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Ukraine news: Ancient pagan festival of Ivan Kupala, dedicated to the day of the summer solstice – one of the main dates in the Slavic calendar, which is celebrated on the 7th of July.
The holiday of Ivan Kupala is more than two thousand years. Traditionally, the holiday is celebrated on the night of 6 to 7 July. This is probably the only surviving pagan is still a celebration which is almost not influenced by Christianity. This holiday is celebrated on the territory of Ukraine, as evidenced by Midsummer songs.
The night of Ivan Kupala is considered to be magical. Only in the Midsummer night the youth were allowed to misbehave, flirting with each other, kissing, hugging (to have intercourse) after Midsummer the guy had to marry the girl with whom he flirted .
According to legend, on this night, played the wedding Kupalo and Marena – it symbolized the Union of male and female, of two elements (bathed – embodiment of fire, madder – water).
How did the holiday
Bright folk holiday of Ivan Kupala takes its origins from paganism, although its origin is uncertain. Ivan Kupala, presumably, originated from pagan rituals of purification, ablution, which took place in rivers and lakes in the summer solstice.
The ancient Slavs Ivan Kupala was the festival of the Sun, the maturity of the summer mowing and green. Therefore, it was associated with the summer solstice, which by the old calendar fell on 20-22 June.
Traditions and rituals
The celebration, which is popularly called Midsummer night or Midsummer day, traditionally start to celebrate by nightfall — the people performed many rituals and rites associated with water, fire and herbs, and of course, wondered. By the way, many of these rites have survived to this day.
On the night of Midsummer, and the main tradition was the obligatory dip in the water, since ancient times, people believed that, from this day to Ilyin day (August 2, new style), all the evil spirits left the waters of lakes, rivers and reservoirs.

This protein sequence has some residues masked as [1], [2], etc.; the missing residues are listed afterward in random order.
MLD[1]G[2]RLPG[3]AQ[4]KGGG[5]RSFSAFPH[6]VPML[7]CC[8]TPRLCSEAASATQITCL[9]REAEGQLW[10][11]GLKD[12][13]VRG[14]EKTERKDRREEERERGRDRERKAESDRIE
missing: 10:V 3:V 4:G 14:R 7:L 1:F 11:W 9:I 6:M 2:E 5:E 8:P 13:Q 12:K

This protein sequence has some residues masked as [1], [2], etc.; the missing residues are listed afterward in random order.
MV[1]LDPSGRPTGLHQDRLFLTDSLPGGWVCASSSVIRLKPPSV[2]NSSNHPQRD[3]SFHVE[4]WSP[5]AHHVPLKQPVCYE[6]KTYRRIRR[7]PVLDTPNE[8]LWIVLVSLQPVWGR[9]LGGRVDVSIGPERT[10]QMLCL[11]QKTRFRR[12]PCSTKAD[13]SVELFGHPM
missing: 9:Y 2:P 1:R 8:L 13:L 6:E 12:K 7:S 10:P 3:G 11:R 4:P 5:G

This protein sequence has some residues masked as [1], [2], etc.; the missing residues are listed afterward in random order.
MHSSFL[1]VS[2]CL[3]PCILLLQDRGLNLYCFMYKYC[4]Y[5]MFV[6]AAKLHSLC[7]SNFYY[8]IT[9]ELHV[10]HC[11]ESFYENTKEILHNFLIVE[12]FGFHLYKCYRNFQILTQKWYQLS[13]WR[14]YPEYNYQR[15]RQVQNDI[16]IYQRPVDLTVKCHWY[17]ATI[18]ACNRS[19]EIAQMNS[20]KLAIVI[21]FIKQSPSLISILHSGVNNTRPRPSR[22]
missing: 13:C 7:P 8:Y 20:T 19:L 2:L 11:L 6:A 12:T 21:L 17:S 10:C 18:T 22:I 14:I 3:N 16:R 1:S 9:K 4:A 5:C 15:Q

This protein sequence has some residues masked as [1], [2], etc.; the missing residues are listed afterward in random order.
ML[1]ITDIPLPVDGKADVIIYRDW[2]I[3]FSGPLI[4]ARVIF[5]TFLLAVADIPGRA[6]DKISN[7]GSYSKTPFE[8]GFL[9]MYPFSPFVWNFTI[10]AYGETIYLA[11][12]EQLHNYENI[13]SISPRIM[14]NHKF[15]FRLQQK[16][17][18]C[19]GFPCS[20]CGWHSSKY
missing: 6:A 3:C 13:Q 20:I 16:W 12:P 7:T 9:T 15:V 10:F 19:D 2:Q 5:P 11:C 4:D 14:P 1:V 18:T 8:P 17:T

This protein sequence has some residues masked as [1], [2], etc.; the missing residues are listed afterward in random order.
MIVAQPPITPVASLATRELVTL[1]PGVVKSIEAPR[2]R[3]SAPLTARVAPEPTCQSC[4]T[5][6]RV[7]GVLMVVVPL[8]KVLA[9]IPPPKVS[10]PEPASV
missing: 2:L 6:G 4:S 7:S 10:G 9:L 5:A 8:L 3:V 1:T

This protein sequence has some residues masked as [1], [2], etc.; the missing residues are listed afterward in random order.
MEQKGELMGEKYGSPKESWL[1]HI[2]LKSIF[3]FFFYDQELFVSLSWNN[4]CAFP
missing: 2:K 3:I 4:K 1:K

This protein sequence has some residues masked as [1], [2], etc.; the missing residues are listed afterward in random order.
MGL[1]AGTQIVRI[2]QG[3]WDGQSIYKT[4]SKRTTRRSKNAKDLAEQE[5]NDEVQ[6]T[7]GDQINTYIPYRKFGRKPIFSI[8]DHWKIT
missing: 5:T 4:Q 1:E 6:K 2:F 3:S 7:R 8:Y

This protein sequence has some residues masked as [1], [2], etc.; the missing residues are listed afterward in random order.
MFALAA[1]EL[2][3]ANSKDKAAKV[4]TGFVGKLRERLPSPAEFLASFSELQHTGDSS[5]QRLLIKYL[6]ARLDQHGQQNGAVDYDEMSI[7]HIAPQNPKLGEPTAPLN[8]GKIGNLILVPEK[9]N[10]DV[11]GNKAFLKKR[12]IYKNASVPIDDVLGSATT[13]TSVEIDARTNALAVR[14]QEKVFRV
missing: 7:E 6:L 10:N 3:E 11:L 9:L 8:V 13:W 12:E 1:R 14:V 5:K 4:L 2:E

So the water on this night was considered a medicinal and possessed magical powers. Accordingly, it helped to be purified from all evil and heal and to acquire a good health.
Midsummer: what not to do (history and legends)
Generally the livestock on this day, a special attitude. Yes, it was forbidden on this day to beat the cow with a stick, and that udder will dry up (it was believed by the Hutsuls).
And not to get caught in the tenacious paws of perelesnik (mythical creature taking the form of loved one), it is impossible to raise the road things it is better to leave them in place.
It was impossible not to come to the Midsummer bonfire where they gathered the whole village. Women, who did not appear at the festival, considered witches.
Midsummer, it is desirable to celebrate near the river, the flowing water. The preparation for the feast begins at dawn. The boys mowed the grass in the meadow, which was expected of all the action, preparing firewood for a huge bonfire night, brought straw, which we had to steal (from her made stuffed Kupala).
Girls wove wreaths of blooming herbs – including wormwood, which is believed to wards off evil spirits. Some wreaths they wove for themselves, and one was a special, magical: creating it, the girl dreamed about the guy she likes, and wish to marry him. During the holiday she wanted to wear it to elect, and in the evening took to the water.
During the festival all had fun, sang, danced, arranged the feast: bring breads, pies, together brewed from grain (barley or wheat) cereal, fried eggs. Most likely, Midsummer consumed low-alcohol beer or home brew (vodka in the historical sources there is no mention).
According to legends at midnight, the fern blossoms. In nature, this plant does not bloom, but until today have preserved legends and tales about what is in this magic night the birth of true love, the merging of fire and water, a miracle happens – there is a flower of happiness, luck and prosperity. Flower looking for all, but find only in pairs, and can only see him truly in love. Midsummer in the struggle of fire and water wins water.